Ovarian cancer: Stages and survival rates

The prognosis and survival rate for ovarian cancer depends on which stage your illness is at

ovarian cancer

by Kayleigh Dray |
Published on

Survival rates are often used by doctors as a standard way of discussing a person's prognosis (outlook).

For ovarian cancer, this is usually done by looking at the percentage of patients who live at least 5 years after their cancer is diagnosed; this is called the 5-year survival rate.

According to Cancer.org www.cancer.org/cancer/ovariancancer/detailedguide/ovarian-cancer-survival-rates, the current 5-year survival rates for ovarian cancer are:

  • Stage 1: 90&% chance of survival

  • Stage 2: 70% chance of survival

  • Stage 3: 39% chance of survival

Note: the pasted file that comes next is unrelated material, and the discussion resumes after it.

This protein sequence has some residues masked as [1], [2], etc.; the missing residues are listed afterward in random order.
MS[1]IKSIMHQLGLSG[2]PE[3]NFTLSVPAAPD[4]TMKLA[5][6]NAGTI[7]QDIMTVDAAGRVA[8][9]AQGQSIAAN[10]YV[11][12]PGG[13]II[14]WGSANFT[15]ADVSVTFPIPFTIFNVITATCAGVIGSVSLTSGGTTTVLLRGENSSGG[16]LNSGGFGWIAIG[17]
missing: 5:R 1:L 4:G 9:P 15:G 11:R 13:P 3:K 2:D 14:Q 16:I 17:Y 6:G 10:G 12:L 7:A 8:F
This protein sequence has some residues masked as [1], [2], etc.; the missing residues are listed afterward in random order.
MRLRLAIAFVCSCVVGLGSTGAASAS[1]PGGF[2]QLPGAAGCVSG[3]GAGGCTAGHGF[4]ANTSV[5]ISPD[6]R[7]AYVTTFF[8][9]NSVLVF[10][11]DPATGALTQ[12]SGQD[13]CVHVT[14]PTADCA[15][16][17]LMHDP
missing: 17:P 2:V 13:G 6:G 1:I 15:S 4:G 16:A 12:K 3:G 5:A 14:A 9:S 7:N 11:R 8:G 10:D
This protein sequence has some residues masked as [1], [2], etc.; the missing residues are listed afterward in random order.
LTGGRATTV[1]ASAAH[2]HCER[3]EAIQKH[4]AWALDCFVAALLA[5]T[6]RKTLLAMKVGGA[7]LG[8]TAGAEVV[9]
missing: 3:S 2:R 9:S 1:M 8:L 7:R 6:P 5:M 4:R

• Stage 4: 17% chance of survival

Ovarian Cancer Action says one of the reasons for the poor survival rate in the UK is that the disease is often spotted too late.

The charity’s Chief Executive, Katherine Taylor, says: “Ovarian cancer is particularly difficult to diagnose yet early diagnosis is crucial.

“When women are diagnosed in the early stages of ovarian cancer they have a 90% chance of surviving for more than five years but this reduces to 22% when diagnosed in the later stages.

“Too often we hear stories of women not being heard, of their cancer being diagnosed too late.”

It's important to see your GP if you experience any of the symptoms associated with ovarian cancer, particularly if you experience them over a long period of time (on most days for three weeks or more).

**If you have already seen your GP and your symptoms have continued or worsened, you must go back to explain this. **

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Ovarian Cancer: Everything you need to know

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